NEW YORK (
TheStreet ) -- With today's earnings, 22 million
(SIRI) perma-bull shareholders finally received what they anxiously awaited for. First quarter was a dream quarter for investors that should have shareholders dancing in the street singing praises for CEO Mel Karmazin.
The top line revenue increased more than 11% year-over-year resulting in more than $804 million in the first three months of the year. $804 million may not be a relatively big beat compared to the mean estimate of $803, but Mel Karmazin has done a remarkable job navigating through the challenges to bring home another winner quarter.
Monthly churn has dropped to 1.9% and even auto sales are now cooperating to bring the total subscribers up to a record 22.3 million. Net income is up almost 40% meeting Wall Street's expectations of $0.02 per share.
Chris Ciaccia wrote an interesting
highlighting various ways Sirius may use its new found cash flow. With Liberty Media already the largest shareholder, it would not take much to gain total control of the company board. Also, be sure to click on the link below in regards to Liberty Media and Sirius.
With today's earnings, many investors are likely scratching their heads and collectively asking why the stock is not trading higher. The quick answer is the revenue, earnings, subscriber growth and future guidance was already priced in.
What so many don't understand is Sirius is not your everyday run of the mill "here today and maybe gone tomorrow" sub $5 stock. Most stocks trade for under $5 because the market has lost confidence in the company's ability to generate a reasonable return. Sirius is somewhat unique as a result of a combination of near bankruptcy, merger with XM, massive numbers of retail investors, and the lifeline sweetheart deal from Liberty Media.
Paint by numbers. Let's take a look at the first and arguably the most important number to investors, the bottom line. Sirius earned about 2 cents for the quarter and given Mel Karmazin's growth guidance of 1.5 million up from 1.3 million we can use 2 cents as the bottom number for 2012. Unfortunately, it's difficult to move from 2 cents to 3 cents using large numbers like Sirius does, because it represents a 50% increase in profits. To make it easier we will go with $0.025 for third and fourth quarters.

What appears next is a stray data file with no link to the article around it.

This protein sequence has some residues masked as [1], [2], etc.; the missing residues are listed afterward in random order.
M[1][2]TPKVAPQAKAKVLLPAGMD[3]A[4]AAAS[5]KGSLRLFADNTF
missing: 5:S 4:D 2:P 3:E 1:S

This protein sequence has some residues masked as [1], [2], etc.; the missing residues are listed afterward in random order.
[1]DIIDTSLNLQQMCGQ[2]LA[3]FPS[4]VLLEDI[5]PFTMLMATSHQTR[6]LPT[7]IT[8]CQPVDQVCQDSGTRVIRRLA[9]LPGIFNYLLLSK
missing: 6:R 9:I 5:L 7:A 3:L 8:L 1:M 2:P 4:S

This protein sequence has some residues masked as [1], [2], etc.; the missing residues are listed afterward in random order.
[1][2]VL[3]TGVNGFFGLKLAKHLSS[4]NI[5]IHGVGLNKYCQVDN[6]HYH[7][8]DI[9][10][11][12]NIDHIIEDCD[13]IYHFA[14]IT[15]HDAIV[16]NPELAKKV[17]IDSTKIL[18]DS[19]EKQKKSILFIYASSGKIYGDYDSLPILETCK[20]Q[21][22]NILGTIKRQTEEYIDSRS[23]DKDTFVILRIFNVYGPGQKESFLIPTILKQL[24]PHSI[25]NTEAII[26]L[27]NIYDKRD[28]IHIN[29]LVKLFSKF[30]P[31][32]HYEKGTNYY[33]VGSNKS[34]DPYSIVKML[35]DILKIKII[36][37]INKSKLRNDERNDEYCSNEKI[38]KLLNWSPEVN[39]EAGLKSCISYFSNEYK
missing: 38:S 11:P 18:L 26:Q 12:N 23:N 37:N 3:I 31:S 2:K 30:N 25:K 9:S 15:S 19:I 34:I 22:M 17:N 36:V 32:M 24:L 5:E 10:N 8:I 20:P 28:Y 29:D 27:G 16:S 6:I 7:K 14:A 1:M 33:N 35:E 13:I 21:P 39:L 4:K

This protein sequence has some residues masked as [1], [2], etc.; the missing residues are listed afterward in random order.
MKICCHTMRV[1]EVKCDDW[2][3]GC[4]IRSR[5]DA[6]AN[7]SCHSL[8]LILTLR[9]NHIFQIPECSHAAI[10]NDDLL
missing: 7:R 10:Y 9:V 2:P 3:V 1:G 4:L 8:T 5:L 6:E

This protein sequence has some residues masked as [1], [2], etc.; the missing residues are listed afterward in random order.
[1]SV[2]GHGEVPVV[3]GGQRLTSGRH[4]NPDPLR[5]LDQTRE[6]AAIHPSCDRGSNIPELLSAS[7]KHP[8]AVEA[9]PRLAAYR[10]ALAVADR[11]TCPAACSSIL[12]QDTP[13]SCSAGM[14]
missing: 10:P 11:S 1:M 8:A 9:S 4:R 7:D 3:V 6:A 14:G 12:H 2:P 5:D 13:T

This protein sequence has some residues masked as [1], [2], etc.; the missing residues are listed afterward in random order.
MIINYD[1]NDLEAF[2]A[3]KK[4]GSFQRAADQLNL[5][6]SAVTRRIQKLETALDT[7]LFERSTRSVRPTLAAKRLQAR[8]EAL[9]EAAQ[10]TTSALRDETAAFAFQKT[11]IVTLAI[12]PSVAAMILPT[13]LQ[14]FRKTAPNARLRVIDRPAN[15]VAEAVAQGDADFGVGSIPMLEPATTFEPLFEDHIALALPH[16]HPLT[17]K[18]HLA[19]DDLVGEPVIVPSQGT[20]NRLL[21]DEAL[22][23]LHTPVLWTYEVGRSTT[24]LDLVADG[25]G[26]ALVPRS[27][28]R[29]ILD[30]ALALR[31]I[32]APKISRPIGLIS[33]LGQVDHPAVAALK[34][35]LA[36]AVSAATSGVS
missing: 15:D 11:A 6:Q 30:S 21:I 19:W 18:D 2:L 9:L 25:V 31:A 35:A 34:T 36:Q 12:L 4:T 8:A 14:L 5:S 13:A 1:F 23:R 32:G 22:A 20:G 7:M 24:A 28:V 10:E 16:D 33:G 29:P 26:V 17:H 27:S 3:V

If we add up the first half of the year we have a profit of 4 cents and the second half of the year gives us 6 cents for a total of 10 cents in 2012. It's debatable if Sirius will make 10 cents this year, however what is not debatable is if Sirius does make a dime the stock will be trading at an earnings multiple of over 22. I consider anything over 20 to be expensive due to the historical poor performance of stocks trading over a P-E ratio of 20.
To put it another way, without massive growth expectations, Sirius should not be trading anywhere near the price it was before earnings. Today's earnings may bring the share price closer to a more reasonable valuation, but not through the doorway of reasonable valuations.
At 9 cents earnings for 2012 the numbers get significantly worse with a P-E ratio over 25. I understand many are hell bent on retaining the shares they bought for a fraction of the current price. As long as the bottom doesn't fall out, it actually makes sense. At the same time, it's abundantly clear if a stock doesn't move higher on good news, what the share price will do on bad news.
To get an idea of the relevant difference and how much more expensive Sirius is compared to other well-known companies let's look at a few: